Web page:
EU warns Johnson plan on rules divergence will hinder trade talks
Boris Johnson’s plans to diverge from EU rules after Brexit will reduce the bloc’s willingness to strike an ambitious trade deal with the UK, officials and diplomats in Brussels have warned.
Mr Johnson’s team this week told their EU counterparts they want to abandon prior commitments made by Theresa May to maintain a “level playing field” in areas including environment and social standards in exchange for a free-trade area for goods.
However, Britain’s new demand clashes with EU conditions for trade negotiations and is fuelling concerns among governments and within the European Parliament, which would have a binding say over any deal.
EU trade deals require approval from the EU parliament and the Council, which represents national governments. Any pact with Britain is also likely to require ratification in national parliaments.
The European Commission told a meeting of EU ambassadors on Wednesday that, given the political resistance in Europe against the recent Canada free trade deal and also to talks with Latin America’s Mercosur bloc, the obstacles to ratifying a UK trade agreement should not be underestimated.
“There could be problems to ratify an FTA at any subsequent stage unless this [level playing field] is balanced,” the commission said, according to a diplomatic note of the meeting.
Guy Verhofstadt, the European Parliament’s Brexit co-ordinator, told the FT on Thursday that “asking for a basic trade deal with the Union while refusing regulatory alignment and tearing up their level playing field commitments means the UK will find it very difficult to achieve an ambitious trade agreement with the EU”.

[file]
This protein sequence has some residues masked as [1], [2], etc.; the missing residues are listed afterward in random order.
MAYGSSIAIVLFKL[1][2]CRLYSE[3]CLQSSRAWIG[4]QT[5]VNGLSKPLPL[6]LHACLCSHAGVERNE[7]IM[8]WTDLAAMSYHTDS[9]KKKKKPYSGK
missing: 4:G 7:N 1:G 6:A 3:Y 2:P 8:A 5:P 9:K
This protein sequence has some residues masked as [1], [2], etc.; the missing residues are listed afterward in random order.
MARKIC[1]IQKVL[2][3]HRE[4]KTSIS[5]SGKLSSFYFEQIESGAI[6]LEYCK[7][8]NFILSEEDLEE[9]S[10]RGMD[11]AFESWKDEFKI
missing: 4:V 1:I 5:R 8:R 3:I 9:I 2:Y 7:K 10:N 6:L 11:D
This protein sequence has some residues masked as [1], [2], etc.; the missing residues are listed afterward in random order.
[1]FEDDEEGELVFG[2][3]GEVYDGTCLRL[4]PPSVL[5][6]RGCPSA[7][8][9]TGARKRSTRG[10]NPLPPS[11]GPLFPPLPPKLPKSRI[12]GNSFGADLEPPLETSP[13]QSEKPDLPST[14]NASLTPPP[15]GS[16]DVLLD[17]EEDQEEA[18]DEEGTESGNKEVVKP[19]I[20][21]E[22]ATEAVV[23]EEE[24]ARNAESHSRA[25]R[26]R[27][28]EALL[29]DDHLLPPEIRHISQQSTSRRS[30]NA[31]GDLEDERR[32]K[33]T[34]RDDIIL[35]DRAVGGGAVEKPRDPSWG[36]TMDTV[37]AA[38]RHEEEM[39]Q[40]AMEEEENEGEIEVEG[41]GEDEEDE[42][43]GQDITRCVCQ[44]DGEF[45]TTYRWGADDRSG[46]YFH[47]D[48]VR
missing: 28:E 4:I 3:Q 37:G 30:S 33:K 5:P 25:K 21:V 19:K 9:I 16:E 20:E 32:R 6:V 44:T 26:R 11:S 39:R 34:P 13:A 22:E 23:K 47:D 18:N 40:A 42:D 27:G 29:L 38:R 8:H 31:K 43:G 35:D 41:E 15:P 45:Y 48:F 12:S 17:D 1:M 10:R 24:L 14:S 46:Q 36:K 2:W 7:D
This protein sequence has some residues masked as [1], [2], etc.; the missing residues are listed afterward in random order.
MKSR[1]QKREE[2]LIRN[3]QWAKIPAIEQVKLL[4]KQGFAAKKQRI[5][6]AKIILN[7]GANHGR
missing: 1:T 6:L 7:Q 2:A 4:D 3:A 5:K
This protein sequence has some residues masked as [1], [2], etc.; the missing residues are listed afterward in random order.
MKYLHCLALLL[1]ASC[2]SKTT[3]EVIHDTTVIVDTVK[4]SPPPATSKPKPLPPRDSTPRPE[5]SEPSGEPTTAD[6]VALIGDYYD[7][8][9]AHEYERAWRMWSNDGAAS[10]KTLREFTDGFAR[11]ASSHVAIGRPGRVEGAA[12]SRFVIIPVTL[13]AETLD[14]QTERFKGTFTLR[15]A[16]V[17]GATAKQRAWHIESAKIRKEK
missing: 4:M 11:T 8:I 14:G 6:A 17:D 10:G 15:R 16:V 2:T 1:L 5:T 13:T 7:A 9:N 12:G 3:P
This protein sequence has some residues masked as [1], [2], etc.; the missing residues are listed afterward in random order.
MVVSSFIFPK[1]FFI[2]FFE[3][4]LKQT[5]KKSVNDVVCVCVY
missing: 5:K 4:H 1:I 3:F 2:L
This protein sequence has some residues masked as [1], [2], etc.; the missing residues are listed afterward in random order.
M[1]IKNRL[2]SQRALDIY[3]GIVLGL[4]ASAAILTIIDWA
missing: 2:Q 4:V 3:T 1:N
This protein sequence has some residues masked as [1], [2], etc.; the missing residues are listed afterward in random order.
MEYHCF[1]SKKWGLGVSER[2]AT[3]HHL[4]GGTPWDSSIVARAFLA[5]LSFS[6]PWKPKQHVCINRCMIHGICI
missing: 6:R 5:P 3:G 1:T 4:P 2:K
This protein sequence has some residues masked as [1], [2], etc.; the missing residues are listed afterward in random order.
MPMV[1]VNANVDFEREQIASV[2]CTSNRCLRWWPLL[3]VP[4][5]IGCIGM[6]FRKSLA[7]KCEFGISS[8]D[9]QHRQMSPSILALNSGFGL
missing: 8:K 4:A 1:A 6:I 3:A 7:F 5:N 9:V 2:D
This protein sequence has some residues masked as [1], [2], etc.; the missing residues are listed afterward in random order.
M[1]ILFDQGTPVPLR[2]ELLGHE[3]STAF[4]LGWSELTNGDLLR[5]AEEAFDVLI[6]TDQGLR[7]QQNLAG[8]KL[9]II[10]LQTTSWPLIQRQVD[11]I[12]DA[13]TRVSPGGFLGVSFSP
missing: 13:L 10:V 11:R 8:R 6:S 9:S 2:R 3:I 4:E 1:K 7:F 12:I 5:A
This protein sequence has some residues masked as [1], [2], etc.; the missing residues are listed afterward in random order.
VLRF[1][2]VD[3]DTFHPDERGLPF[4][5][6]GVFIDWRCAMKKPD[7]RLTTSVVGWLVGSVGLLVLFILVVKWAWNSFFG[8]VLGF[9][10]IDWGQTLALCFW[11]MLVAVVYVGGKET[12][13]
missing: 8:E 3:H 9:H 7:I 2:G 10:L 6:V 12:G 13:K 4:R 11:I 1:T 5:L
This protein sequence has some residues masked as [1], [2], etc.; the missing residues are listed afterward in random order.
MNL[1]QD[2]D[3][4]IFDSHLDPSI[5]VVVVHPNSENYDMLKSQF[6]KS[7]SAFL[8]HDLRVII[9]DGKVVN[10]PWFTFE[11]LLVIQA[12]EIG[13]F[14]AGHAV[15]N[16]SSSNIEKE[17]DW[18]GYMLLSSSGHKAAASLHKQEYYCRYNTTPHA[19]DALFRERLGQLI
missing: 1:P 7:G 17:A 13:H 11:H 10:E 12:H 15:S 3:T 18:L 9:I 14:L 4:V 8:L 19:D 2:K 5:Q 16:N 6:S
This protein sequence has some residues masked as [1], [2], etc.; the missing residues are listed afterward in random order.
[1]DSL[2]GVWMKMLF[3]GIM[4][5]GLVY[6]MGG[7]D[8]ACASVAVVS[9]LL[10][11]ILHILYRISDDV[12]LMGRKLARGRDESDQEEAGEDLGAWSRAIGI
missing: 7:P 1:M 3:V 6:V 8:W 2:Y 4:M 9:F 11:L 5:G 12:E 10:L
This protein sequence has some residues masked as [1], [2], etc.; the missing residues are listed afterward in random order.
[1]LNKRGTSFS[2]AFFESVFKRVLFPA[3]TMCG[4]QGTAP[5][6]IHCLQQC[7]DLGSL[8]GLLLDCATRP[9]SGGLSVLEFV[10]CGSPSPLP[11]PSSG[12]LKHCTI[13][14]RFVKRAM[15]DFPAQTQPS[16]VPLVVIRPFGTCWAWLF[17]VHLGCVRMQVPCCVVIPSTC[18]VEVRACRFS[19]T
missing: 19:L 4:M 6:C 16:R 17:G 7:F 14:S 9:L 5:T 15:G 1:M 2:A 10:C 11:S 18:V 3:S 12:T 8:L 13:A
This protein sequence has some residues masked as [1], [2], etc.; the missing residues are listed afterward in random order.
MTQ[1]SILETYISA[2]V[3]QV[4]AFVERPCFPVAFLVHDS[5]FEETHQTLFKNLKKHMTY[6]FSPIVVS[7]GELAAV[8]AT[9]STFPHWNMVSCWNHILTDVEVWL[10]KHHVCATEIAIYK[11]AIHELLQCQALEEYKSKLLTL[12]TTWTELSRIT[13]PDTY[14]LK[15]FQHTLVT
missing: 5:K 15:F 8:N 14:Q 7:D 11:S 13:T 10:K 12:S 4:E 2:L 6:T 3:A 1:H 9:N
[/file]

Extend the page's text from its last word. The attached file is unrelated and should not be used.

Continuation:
“In this scenario, ratification would be further jeopardised,” he said.
David Frost, the UK prime minister’s Brexit negotiator, told EU counterparts this week that Britain wants a “best in class free trade agreement” but that the country should not be bound to level playing field rules that go beyond the kinds of provisions in existing EU trade deals, such as those it has with Canada and Japan.
As a result, Britain wants to rewrite parts of a political declaration on future EU-UK relations that was negotiated by Mrs May.
In the EU-Canada deal, which is seen by many Brexiters as a model, both sides committed not to loosening their labour laws or environmental standards to gain an unfair advantage.
The agreement also allows each side to seek an official ruling from an expert panel if they think the other is not living up to its obligations. But no sanctions are foreseen for breaches of the pact.
The EU’s longstanding position is that more rigorous level playing field rules are needed for the UK, both because of the high degree of market opening that Britain is seeking and because of Britain’s economic weight as a trading partner.
EU leaders in March last year said that striking “a balanced, ambitious and wide-ranging free trade agreement” with Britain would depend on having “sufficient guarantees for a level playing field”.
One national diplomat said Mr Johnson’s wish to break free from EU standards was “as concerning as him dropping the backstop” — a reference to Mr Johnson’s determination to renegotiate the mechanism intended to avoid a hard border in the island of Ireland.
“In the end there is [an] inverse relationship between the room for the UK to diverge and the comprehensiveness of a future trade deal. Without a level playing field there will not be a broad and ambitious FTA”, the diplomat said, adding that it was a key issue for countries such as the N
A UK government spokesperson said Britain was seeking a “comprehensive, ambitious future partnership including a ‘best in class FTA’ and wider provisions to cover economic, security and cross-cutting co-operation between the UK and the EU”.
“After we leave the EU we will be free to set our own laws and to strike trade deals with new global partners outside the customs union and single market,” the spokesperson added.
Brussels fears plans to diverge present a threat to EU economies that are closely integrated with the UK, where ministers fret that regulatory divergences could provide Britain with a competitive edge.
In a sign that Brexit diplomacy is entering an especially sensitive phase, Michel Barnier, the EU’s chief negotiator, cancelled a planned September 9 speech in Northern Ireland, saying he was afraid that his remarks could be seized on and exploited by politicians in Britain.